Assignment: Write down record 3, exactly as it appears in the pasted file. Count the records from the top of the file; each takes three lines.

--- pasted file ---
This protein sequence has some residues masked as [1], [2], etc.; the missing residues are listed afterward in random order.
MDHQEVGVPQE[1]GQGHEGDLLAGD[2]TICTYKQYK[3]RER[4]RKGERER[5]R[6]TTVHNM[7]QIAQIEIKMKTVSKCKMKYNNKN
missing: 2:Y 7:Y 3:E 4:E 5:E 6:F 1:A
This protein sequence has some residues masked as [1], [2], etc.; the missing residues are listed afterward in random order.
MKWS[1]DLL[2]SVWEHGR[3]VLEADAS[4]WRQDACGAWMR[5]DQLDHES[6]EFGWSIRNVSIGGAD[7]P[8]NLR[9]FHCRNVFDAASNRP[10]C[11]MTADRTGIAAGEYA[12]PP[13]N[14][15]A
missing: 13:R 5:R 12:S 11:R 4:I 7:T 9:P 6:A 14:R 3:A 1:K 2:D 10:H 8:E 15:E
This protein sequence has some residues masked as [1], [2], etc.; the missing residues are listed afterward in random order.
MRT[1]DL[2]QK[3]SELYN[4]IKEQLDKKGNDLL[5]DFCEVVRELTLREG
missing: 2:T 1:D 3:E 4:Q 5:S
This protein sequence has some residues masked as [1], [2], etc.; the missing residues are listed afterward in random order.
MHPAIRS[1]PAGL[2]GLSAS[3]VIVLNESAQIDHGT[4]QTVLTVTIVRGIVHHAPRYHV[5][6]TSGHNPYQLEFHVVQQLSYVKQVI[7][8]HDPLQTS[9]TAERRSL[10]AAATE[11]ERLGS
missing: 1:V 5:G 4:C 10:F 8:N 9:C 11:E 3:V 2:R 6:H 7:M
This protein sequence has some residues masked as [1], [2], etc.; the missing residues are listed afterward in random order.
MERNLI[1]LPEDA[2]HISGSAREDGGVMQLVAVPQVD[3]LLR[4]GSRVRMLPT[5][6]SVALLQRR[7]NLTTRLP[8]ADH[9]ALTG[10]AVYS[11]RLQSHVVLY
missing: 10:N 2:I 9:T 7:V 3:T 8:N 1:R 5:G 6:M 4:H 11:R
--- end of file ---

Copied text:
This protein sequence has some residues masked as [1], [2], etc.; the missing residues are listed afterward in random order.
MRT[1]DL[2]QK[3]SELYN[4]IKEQLDKKGNDLL[5]DFCEVVRELTLREG
missing: 2:T 1:D 3:E 4:Q 5:S